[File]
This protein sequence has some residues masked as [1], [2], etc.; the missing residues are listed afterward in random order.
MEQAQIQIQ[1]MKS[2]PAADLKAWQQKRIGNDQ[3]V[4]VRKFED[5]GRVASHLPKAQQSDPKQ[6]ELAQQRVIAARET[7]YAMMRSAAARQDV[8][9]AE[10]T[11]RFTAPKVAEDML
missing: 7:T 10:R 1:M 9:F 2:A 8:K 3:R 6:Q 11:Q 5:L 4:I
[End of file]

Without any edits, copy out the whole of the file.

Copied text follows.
This protein sequence has some residues masked as [1], [2], etc.; the missing residues are listed afterward in random order.
MEQAQIQIQ[1]MKS[2]PAADLKAWQQKRIGNDQ[3]V[4]VRKFED[5]GRVASHLPKAQQSDPKQ[6]ELAQQRVIAARET[7]YAMMRSAAARQDV[8][9]AE[10]T[11]RFTAPKVAEDML
missing: 7:T 10:R 1:M 9:F 2:A 8:K 3:R 6:Q 11:Q 5:L 4:I